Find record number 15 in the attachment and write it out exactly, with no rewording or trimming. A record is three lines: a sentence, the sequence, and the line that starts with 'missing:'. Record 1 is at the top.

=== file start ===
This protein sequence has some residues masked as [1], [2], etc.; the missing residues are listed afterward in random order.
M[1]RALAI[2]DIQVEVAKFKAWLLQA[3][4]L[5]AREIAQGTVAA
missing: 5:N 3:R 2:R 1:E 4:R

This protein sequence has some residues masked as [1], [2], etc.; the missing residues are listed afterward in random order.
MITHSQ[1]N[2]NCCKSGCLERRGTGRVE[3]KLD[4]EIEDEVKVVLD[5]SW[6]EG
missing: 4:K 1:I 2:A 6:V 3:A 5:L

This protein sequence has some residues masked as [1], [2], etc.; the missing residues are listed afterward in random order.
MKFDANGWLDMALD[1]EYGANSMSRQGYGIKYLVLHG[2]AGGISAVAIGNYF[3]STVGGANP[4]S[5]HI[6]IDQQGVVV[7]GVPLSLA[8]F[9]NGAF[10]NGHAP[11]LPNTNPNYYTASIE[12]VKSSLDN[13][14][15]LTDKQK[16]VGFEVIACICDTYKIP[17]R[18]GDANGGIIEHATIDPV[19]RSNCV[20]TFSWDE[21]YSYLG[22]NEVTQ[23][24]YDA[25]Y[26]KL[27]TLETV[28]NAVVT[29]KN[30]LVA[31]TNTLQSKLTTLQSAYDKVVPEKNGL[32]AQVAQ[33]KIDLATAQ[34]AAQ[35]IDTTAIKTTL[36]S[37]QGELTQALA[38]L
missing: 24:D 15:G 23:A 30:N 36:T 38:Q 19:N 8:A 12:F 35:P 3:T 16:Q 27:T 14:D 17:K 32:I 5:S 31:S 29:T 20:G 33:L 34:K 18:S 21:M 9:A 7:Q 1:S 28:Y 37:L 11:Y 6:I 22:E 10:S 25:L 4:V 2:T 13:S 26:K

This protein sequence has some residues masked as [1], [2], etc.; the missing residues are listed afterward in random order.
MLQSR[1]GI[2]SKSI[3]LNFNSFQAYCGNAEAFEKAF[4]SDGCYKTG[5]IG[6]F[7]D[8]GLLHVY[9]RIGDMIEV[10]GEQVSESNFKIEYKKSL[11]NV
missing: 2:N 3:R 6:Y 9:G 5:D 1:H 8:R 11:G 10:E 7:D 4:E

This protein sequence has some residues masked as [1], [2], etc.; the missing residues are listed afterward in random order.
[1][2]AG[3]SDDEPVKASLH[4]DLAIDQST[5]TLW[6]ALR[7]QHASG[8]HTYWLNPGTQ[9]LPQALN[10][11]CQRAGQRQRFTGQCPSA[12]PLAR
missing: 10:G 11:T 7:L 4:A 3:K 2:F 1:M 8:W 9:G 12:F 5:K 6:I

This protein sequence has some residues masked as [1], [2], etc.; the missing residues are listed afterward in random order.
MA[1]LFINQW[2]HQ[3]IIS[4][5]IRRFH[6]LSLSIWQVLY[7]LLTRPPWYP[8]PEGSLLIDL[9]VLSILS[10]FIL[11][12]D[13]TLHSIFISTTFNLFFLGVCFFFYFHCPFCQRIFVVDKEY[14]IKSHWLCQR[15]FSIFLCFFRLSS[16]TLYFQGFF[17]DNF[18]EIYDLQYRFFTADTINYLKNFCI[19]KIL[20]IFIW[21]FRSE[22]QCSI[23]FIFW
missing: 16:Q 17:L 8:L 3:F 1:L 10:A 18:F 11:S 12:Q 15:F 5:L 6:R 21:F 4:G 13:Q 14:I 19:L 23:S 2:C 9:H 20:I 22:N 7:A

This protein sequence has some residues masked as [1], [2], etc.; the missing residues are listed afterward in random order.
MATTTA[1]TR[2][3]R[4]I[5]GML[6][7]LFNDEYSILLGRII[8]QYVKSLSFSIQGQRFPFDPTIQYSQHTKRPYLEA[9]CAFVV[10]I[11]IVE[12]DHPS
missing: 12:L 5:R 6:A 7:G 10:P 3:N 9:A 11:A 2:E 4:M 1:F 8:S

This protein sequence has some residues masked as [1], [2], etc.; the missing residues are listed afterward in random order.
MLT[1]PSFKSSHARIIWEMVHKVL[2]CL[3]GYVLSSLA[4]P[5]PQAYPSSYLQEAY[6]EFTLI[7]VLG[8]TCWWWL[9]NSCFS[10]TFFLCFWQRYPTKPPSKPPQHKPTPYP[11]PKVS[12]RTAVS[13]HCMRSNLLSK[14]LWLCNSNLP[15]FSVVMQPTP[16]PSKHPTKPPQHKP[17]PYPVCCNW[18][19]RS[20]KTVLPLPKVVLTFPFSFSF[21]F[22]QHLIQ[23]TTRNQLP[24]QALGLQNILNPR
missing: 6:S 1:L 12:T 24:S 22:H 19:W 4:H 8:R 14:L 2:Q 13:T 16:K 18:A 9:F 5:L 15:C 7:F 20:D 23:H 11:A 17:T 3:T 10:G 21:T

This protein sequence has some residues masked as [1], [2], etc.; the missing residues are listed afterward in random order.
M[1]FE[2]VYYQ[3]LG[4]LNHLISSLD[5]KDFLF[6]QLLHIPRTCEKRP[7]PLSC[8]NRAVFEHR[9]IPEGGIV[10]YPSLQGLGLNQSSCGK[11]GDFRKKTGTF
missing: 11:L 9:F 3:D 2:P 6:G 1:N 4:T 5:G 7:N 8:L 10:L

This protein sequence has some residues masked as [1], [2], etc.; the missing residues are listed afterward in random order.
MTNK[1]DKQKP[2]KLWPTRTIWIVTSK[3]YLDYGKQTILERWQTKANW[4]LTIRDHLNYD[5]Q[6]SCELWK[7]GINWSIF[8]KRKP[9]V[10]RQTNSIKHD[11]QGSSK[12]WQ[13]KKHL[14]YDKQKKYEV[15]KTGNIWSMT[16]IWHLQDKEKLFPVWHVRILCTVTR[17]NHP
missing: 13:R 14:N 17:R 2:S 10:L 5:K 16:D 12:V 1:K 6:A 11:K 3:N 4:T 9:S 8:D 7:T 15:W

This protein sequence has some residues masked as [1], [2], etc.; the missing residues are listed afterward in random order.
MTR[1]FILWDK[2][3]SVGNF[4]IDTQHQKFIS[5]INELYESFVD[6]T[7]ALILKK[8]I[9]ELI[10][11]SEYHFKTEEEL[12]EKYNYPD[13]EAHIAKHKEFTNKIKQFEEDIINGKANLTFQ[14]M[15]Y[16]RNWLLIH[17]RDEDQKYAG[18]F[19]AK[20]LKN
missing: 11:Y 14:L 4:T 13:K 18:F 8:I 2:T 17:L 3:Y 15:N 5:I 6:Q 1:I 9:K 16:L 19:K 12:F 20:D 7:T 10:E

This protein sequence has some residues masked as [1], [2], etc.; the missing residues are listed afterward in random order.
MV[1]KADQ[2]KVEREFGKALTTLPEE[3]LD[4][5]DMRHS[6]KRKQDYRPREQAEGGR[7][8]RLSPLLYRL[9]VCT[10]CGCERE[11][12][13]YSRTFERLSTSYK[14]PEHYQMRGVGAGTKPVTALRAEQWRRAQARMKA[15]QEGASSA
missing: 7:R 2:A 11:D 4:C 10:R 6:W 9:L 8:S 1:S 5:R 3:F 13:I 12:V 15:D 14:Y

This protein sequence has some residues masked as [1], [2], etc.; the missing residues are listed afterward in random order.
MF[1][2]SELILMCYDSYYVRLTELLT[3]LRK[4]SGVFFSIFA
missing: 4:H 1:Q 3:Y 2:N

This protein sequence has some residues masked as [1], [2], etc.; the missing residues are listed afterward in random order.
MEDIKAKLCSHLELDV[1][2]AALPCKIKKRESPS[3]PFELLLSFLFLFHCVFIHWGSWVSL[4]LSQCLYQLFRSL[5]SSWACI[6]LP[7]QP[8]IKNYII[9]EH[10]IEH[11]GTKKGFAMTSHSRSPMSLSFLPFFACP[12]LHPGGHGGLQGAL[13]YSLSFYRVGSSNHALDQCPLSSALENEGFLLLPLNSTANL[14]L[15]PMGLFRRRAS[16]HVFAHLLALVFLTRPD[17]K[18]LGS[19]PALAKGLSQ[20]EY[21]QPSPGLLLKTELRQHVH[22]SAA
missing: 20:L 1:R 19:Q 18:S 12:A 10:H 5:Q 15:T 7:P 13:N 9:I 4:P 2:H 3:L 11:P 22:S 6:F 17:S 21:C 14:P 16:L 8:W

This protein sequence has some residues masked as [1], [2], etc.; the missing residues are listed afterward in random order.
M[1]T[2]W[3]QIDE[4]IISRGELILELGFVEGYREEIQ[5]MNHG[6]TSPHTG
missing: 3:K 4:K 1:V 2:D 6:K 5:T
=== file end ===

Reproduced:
This protein sequence has some residues masked as [1], [2], etc.; the missing residues are listed afterward in random order.
M[1]T[2]W[3]QIDE[4]IISRGELILELGFVEGYREEIQ[5]MNHG[6]TSPHTG
missing: 3:K 4:K 1:V 2:D 6:K 5:T